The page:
Friday was the second anniversary of the election by the College of cardinals of Jorge Bergoglio, the cardinal archbishop of Buenos Aires, as the bishop of Rome. As bishop of a diocese held in high esteem from the time of the apostles because both Peter and Paul were martyred there for the faith, the one elected also holds a position of unifying authority over the entire church and carries a title that comes from the word for father – Pope.
The election of this “il Papa”, as the Italians say, came about as a result of his predecessor doing something that had not been done for centuries. He resigned the office. Pope Benedict judged that his physical and mental abilities were no longer able to meet adequately what the office demanded. The resignation proclaimed clearly that significant as this office in our church is, it is still an office. An office is a function constituted in a stable manner for a spiritual purpose. Being the Pope is not a vocation like baptism, marriage, priesthood or embracing the consecrated life.
The election of a bishop is not what we are used to in the Latin rite. Bishops of our dioceses are appointed by the Pope. This is not how it was always done down through history. At times the people of the diocese, lay and clergy decided which priest would be the bishop and then neighbouring bishops ordained him to lead that particular church. The election of the bishop of Rome follows this tradition.
What qualities interest the electors? The readings from mass today, year A of the fourth Sunday of Lent focus our attention on discernment and seeing. The choice of the youth David over more warrior-looking older brothers is a case in point. God looks at the heart. The man born blind to whom Jesus gives sight develops not only physical sight but inner sight, the sight we need to know who Jesus really is. Listen as the story unfolds and he debates robustly with those who oppose Jesus. He sees more and more clearly while they lose clarity as prejudice takes a stronger hold on them.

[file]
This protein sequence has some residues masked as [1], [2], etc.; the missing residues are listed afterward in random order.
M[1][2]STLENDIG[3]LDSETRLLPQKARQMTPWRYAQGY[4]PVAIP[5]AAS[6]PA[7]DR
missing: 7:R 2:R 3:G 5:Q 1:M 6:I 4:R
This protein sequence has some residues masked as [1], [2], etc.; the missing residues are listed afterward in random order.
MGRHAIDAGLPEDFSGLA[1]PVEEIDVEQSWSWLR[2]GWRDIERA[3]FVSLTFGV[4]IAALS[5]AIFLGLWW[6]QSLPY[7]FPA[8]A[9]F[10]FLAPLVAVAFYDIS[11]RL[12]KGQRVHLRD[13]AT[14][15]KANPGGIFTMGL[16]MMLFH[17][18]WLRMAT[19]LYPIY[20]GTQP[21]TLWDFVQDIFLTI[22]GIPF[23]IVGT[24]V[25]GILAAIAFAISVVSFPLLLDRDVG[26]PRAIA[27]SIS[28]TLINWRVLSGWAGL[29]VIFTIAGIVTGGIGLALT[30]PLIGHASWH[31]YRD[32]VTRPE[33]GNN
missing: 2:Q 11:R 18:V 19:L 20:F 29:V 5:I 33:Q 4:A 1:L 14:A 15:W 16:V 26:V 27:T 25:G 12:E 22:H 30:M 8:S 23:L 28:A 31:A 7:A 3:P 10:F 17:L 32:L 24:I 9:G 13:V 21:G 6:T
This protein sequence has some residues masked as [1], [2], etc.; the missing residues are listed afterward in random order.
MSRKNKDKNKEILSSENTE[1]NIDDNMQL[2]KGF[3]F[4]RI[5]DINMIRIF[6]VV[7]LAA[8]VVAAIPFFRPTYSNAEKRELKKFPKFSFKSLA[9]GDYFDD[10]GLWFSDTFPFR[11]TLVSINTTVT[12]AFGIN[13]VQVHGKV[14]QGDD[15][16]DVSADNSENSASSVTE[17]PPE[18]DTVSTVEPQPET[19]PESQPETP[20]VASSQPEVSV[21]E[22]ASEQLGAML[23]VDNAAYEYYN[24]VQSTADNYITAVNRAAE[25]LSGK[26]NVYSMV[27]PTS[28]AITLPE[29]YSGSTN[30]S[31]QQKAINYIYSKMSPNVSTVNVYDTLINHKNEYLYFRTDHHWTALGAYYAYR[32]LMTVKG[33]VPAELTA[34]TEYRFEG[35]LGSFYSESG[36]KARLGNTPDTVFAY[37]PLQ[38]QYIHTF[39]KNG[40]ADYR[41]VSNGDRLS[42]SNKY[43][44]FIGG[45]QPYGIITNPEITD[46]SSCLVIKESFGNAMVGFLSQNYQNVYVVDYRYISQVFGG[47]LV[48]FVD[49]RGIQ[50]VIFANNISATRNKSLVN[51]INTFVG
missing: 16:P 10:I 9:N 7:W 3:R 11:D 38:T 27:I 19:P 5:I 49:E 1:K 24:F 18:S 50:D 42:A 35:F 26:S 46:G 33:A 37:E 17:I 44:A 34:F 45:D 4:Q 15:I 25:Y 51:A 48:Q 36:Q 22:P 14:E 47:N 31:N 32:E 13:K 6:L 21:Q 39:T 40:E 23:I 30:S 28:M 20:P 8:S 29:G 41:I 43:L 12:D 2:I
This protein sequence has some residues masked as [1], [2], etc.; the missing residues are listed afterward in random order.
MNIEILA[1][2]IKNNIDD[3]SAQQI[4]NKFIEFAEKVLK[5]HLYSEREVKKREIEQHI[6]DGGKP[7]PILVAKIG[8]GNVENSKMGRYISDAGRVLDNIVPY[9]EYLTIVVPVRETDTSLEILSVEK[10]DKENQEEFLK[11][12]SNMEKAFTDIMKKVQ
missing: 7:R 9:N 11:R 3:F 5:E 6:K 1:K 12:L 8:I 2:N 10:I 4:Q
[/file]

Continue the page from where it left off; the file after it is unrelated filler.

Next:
Archbishop Bergoglio took the name Francis invoking the intercession of the thirteenth century Saint from Assisi whose order, the Franciscans, still carry the name. The choice of the name opens a window as it were to some of the vision the Pope has of the office he is entrusted with and what he hopes for the church. It is a church strong in its love for and embrace of the poor. It is a field hospital for the wounded not a fortress or palace for the perfect. It opposes the forces of Satan, the author of lies, with the truth of Christ who wants all to be saved from deception about themselves and God. It challenges the short-sighted self-indulgent philosophies of the day with the wisdom born of seeing the world as Christ sees it.
In these last weeks of Lent, read again or for the first time, the Pope’s letter “The Joy of the Gospel” and take up the challenges it offers.
Fr Adrian Farrelly
|Mar 18, 2015||4th Sunday of Lent 15.03.2015||Listen||Download|